Posted by John Kleeman
One of the best parts of Questionmark user conferences is hearing about good practice from users and speakers. I shared nine tips after our conference in Barcelona, but Texas has to be bigger and better (!), so here are ten things I learned last week at our conference in San Antonio.
1. Document your decisions and processes. I met people in San Antonio who’d taken over programmes from colleagues. They valued all the documentation on decisions made before their time and sometimes wished for more. I encourage you to document the piloting you do, the rationale behind your question selection, item changes and cut scores. This will help future colleagues and also give you evidence if you have need to justify or defend your programmes.
2. Pilot with non-masters as well as masters. Thanks to Melissa Fein for this tip. Some organizations pilot new questions and assessments just with “masters”, for example the subject matter experts who helped compile them. It’s much better if you can pilot to a wider sample, and include participants who are not experts/masters. That way you get better item analysis data to review and you also will get more useful comments about the items.
3. Think about the potential business value of OData. It’s easy to focus on the technology of OData, but it’s better to think about the business value of the dynamic data it can provide you. Our keynote speaker, Bryan Chapman, made a powerful case at the conference about getting past the technology. The real power is in working out what you can do with your assessment data once it’s free to connect with other business data. OData lets you link assessment and business data to help you solve business problems.
4. Use item analysis to identify low-performing questions. The most frequent and easiest use of item analysis is to identify low-performing questions. Many Questionmark customers use it regularly to identify questions that are too easy, too hard or not sufficiently discriminating. Once you identify these questions, you modify them or remove them depending on what your review finds. This is an easy win and makes your assessments more trustworthy.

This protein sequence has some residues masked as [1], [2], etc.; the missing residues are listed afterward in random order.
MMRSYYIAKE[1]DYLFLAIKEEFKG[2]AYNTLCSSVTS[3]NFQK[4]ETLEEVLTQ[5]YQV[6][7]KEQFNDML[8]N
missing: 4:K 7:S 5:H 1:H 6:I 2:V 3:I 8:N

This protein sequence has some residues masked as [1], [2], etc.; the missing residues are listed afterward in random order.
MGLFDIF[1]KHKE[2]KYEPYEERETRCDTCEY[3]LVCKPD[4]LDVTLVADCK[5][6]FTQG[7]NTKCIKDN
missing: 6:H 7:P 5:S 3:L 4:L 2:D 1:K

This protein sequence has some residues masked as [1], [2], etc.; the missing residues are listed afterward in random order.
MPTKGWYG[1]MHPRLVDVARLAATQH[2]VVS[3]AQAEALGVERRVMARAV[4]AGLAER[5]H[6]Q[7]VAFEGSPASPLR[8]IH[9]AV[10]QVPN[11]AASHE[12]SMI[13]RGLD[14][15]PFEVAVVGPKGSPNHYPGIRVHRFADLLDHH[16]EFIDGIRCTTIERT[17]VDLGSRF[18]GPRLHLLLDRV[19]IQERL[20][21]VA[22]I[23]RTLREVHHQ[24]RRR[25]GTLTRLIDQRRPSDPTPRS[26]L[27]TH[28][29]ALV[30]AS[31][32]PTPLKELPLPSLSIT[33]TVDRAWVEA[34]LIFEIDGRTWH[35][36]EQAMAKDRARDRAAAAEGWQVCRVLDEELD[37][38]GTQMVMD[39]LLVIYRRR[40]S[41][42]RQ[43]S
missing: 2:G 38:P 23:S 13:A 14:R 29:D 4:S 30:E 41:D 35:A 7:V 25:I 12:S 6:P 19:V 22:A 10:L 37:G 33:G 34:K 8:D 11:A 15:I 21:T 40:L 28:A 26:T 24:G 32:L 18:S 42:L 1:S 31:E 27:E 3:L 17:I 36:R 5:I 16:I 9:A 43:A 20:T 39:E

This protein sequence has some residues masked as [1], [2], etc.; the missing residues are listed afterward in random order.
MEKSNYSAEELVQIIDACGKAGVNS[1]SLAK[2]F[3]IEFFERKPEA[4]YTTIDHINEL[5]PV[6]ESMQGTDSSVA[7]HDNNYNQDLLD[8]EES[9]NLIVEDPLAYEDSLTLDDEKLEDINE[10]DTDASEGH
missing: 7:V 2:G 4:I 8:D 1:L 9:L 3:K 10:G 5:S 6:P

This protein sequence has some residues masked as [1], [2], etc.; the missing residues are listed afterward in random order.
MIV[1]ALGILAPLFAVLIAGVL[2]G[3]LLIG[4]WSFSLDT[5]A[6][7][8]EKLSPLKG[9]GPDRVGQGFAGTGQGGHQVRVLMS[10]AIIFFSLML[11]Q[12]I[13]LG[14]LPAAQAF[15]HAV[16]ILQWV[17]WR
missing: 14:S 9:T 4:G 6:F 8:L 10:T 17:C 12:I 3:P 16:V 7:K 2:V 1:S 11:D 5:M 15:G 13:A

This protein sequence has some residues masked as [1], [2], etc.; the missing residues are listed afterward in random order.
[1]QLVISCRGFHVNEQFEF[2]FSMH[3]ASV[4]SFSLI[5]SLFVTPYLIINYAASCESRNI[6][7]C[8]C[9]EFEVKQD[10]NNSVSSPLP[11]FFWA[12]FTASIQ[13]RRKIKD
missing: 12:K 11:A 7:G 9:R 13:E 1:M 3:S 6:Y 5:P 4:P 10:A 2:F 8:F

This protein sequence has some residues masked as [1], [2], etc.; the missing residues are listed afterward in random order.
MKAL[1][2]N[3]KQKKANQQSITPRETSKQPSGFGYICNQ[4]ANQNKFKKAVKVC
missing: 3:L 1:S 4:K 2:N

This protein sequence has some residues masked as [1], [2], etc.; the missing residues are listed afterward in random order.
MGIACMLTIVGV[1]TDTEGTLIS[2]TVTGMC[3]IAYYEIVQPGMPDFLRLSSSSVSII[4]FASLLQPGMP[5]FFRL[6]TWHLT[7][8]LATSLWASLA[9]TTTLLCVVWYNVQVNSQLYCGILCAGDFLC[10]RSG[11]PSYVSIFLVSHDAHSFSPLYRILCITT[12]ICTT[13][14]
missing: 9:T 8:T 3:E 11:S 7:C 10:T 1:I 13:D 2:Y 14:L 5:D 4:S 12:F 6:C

5. Retention of learning is a challenge and assessments help. Many people shared that retention was a key challenge. How do you ensure your employees retain compliance training to use when they need it? How do you ensure your learners retain their learning beyond the final exam? There is a growing realization that using Questionmark assessments can significantly reduce the forgetting curve.
6. Use performance data to validate and improve your assessments. I spoke to a few people who were looking at improving their assessments and their selection procedure by tracking back and connecting admissions or onboarding assessments with later performance. This is a rich vein to mine.
7. Topic feedback and scores. Topic scores and feedback are actionable. If someone gets an item wrong, it might just be a mistake or a misunderstanding. But if someone is weak in a topic area, you can direct them to remediation. It’s hugely successful for a lot of organizations to divide assessments into topics and feedback and analyze by topic.
8. Questionmark Community Spaces is a great place to get advice. Several users shared that they’d posed a question or problem in the forums there and got useful answers. Customers can access Community Spaces here.
9. The Open Assessment Platform is real. We promote Questionmark as the “Open Assessment Platform,” allowing you to easily link Questionmark to other systems, and it’s not just marketing! As one presenter said at the conference “The beauty of using Questionmark is you can do it all yourself”. If you have a need to build a system including assessments, check out the myriad ways in which Questionmark is open.
10. Think of your Questionmark assessments like a doctor thinks of a blood test. A doctor relies on a blood test to diagnose a patient. By using Questionmark’s trustable processes and technology, you can start to think of your assessments in a similar light, and rely on your assessments for business value.
I hope some of these tips might help you get more business value out of your assessments.
Posted by John Kleeman